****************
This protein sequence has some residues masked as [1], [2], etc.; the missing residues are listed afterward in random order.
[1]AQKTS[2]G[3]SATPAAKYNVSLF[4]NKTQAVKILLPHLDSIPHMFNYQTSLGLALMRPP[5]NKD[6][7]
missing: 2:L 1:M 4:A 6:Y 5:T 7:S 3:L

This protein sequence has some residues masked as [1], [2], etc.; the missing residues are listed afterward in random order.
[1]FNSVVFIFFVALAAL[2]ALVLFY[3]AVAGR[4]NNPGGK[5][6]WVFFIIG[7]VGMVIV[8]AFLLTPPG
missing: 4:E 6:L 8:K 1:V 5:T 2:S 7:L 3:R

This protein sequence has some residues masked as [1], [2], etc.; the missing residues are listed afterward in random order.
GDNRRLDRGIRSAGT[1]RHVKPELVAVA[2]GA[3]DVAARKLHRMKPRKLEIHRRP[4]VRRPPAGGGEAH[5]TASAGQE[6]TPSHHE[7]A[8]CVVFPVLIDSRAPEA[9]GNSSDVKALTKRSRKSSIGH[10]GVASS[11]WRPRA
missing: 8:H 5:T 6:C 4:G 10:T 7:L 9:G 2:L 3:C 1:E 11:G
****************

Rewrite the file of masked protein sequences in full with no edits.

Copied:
This protein sequence has some residues masked as [1], [2], etc.; the missing residues are listed afterward in random order.
[1]AQKTS[2]G[3]SATPAAKYNVSLF[4]NKTQAVKILLPHLDSIPHMFNYQTSLGLALMRPP[5]NKD[6][7]
missing: 2:L 1:M 4:A 6:Y 5:T 7:S 3:L

This protein sequence has some residues masked as [1], [2], etc.; the missing residues are listed afterward in random order.
[1]FNSVVFIFFVALAAL[2]ALVLFY[3]AVAGR[4]NNPGGK[5][6]WVFFIIG[7]VGMVIV[8]AFLLTPPG
missing: 4:E 6:L 8:K 1:V 5:T 2:S 7:L 3:R

This protein sequence has some residues masked as [1], [2], etc.; the missing residues are listed afterward in random order.
GDNRRLDRGIRSAGT[1]RHVKPELVAVA[2]GA[3]DVAARKLHRMKPRKLEIHRRP[4]VRRPPAGGGEAH[5]TASAGQE[6]TPSHHE[7]A[8]CVVFPVLIDSRAPEA[9]GNSSDVKALTKRSRKSSIGH[10]GVASS[11]WRPRA
missing: 8:H 5:T 6:C 4:G 10:T 7:L 9:G 2:L 3:C 1:E 11:G